By now, you’ve probably heard of the EU’s General Data Protection Regulation (GDPR). It’s a hugely far-reaching set of regulations, but here’s a very abridged background:
- If your business holds data for EU citizens or residents – regardless of where your business is located – you’re affected
- When EU folks are handing over their data, you need to be exceedingly clear what you’re going to do with it
- You have to get their permissions, and they can revoke those permissions at any time
- You have to be able to export their data for them, and erase it as well
- Enforcement with financial penalties starts May 25th
- The penalties are no joke: up to 4% of your company’s worldwide revenue or €20 million, whichever is higher (not lower)
GroupBy is a community thing, but it’s owned by Brent Ozar Unlimited, so I wanted to be really transparent about how everything works. As I worked through the issues, I also figured I’d share ’em with you here, dear reader, so you could understand how it affects your blog, your local user group, and even PASS.org. I figure it’s my job to set a good data steward example for y’all.
First: here’s how attendee registration used to work.
Lemme show how big it is just by explaining one simple task: registering an attendee. The home page of GroupBy.org used to have a form on it that let you register for the next event, and register for the email list to be notified whenever we updated stuff:
See the form at the bottom right? That was built with Gravity Forms, a WordPress plugin that would:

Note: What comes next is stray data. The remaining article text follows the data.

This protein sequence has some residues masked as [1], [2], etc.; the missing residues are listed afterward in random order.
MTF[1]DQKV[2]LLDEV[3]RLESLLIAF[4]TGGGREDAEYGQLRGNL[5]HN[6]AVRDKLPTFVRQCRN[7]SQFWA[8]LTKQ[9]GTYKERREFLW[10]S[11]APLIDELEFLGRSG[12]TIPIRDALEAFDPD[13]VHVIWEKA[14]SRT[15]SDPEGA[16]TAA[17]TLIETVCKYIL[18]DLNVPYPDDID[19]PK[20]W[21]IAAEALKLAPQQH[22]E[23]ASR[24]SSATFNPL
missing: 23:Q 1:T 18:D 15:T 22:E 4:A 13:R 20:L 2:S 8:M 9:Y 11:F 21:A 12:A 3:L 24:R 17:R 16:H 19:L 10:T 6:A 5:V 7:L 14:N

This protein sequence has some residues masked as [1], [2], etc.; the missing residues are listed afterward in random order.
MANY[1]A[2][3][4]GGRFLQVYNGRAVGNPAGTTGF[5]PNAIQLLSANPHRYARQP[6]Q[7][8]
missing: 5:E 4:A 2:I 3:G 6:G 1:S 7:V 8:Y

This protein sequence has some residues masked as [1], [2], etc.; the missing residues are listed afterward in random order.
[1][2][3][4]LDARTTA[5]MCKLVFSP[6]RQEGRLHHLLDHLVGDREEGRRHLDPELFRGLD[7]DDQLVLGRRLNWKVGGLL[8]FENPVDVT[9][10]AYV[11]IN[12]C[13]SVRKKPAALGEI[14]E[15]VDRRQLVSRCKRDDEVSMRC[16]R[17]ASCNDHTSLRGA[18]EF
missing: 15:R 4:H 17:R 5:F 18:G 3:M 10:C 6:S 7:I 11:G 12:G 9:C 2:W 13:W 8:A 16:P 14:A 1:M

- Save your data in the WordPress database
- Subscribe you to a MailChimp.com mailing list (thankfully, early on, I’d decided to use an isolated MailChimp account for GroupBy with no leakage to BrentOzar.com’s mailing list – it cost me more, but boy, was that worth it.)
- Send a message to Zapier.com, which would register you at GoToWebinar.com
That’s a lot of moving data. Sure, it made registration really easy on your part – but achieving GDPR compliance with all that was going to be expensive and time-consuming. I just couldn’t dedicate that much of my personal time for a community project.
Here’s how attendee registration works now.
So here’s what we switched to instead:
Now, we’ve got two buttons:
- Register to Attend for Free – takes you to a signup form hosted at GoToWebinar.com.
- Subscribe to Email Updates – takes you to a signup form hosted at MailChimp complete with very specific legalese from MailChimp.
The process isn’t as seamless, and I would guess we’ll probably lose some signups to a lower conversion rate. That’s okay. It’s worth it to accomplish the short term goal: for us to personally hold zero attendee data. By taking out Gravity Forms, it means we just don’t need to see your data. (We also deleted all past data from past attendees.)
We still have access to GoToWebinar & MailChimp data, though, because we can log into those sites and export attendee emails. (We don’t – but we could, and I’m not happy about that.)
Here’s how I hope attendee registration will work in the future.
Down the road, I’d love to go even further and not be able to access the attendee data. We simply don’t need it. We’re not in the business of making money off that data or analyzing the metrics – it’s just a community effort on my part to give back.
For the live webcast, that means running it as a registration-free live broadcast embedded in the web site. GoToWebinar doesn’t offer that possibility (yet.) If GoToWebinar doesn’t up their game soon, we’ll probably have to take a slight hit on product quality and switch to something like YouTube or Twitch where we truly don’t know anything about the attendees.